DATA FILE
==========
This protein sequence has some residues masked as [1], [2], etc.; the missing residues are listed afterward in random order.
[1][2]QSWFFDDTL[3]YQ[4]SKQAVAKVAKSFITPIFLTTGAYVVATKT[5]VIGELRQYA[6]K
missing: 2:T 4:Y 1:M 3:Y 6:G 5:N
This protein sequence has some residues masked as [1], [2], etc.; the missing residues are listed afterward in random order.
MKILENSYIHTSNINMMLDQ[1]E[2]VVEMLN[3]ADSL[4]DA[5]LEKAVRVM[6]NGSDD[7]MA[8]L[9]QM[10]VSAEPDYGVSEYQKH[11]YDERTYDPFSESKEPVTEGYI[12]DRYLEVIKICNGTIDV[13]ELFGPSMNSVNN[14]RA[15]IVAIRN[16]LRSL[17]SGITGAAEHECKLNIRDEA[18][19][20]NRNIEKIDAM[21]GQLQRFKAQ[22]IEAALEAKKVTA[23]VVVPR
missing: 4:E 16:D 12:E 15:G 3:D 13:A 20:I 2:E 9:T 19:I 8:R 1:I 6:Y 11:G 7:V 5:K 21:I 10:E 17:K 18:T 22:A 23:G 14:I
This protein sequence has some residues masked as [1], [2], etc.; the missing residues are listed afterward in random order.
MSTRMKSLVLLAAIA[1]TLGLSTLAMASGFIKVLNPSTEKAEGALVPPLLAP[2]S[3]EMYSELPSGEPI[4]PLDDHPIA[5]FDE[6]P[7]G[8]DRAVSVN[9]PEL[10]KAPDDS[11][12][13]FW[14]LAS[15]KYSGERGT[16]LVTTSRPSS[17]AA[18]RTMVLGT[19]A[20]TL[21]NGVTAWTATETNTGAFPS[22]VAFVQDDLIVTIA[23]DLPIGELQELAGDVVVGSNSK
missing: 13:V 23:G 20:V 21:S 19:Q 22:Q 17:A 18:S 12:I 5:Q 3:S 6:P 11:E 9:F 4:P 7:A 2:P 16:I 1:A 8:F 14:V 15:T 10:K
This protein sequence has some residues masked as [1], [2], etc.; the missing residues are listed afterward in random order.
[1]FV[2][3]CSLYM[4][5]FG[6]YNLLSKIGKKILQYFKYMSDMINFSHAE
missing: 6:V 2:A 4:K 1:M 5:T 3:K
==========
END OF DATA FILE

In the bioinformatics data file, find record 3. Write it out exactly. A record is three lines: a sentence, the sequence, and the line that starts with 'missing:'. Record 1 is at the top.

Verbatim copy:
This protein sequence has some residues masked as [1], [2], etc.; the missing residues are listed afterward in random order.
MSTRMKSLVLLAAIA[1]TLGLSTLAMASGFIKVLNPSTEKAEGALVPPLLAP[2]S[3]EMYSELPSGEPI[4]PLDDHPIA[5]FDE[6]P[7]G[8]DRAVSVN[9]PEL[10]KAPDDS[11][12][13]FW[14]LAS[15]KYSGERGT[16]LVTTSRPSS[17]AA[18]RTMVLGT[19]A[20]TL[21]NGVTAWTATETNTGAFPS[22]VAFVQDDLIVTIA[23]DLPIGELQELAGDVVVGSNSK
missing: 13:V 23:G 20:V 21:S 19:Q 22:Q 17:A 18:S 12:I 5:Q 3:S 6:P 11:E 9:F 4:P 7:A 2:P 16:I 1:A 8:F 14:V 15:T 10:K